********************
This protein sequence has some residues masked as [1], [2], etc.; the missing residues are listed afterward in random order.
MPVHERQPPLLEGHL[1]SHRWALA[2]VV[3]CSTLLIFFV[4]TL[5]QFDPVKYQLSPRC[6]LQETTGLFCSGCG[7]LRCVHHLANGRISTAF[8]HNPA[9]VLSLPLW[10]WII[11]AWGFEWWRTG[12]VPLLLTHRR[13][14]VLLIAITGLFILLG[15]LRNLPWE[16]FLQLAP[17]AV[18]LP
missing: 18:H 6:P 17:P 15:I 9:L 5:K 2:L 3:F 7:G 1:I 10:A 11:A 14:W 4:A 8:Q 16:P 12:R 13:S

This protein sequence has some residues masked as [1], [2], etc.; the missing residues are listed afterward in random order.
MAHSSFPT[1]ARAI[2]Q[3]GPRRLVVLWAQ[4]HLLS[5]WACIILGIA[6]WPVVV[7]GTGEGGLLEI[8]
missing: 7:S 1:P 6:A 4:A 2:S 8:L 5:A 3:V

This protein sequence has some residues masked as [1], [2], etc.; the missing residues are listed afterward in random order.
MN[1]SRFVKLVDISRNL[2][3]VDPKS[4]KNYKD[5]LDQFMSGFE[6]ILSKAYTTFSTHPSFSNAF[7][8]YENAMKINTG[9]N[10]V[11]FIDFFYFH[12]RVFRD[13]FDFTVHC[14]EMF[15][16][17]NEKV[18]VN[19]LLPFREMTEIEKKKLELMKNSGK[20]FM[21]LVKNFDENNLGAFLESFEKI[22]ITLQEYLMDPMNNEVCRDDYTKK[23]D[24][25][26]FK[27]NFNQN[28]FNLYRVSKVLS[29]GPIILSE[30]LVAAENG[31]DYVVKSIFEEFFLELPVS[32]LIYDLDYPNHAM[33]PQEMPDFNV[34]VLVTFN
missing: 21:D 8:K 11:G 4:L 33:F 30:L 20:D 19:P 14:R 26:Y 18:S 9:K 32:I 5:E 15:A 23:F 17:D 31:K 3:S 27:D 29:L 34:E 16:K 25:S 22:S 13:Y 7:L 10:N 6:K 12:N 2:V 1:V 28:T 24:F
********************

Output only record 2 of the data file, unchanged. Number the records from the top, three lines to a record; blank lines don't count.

This protein sequence has some residues masked as [1], [2], etc.; the missing residues are listed afterward in random order.
MAHSSFPT[1]ARAI[2]Q[3]GPRRLVVLWAQ[4]HLLS[5]WACIILGIA[6]WPVVV[7]GTGEGGLLEI[8]
missing: 7:S 1:P 6:A 4:A 2:S 8:L 5:A 3:V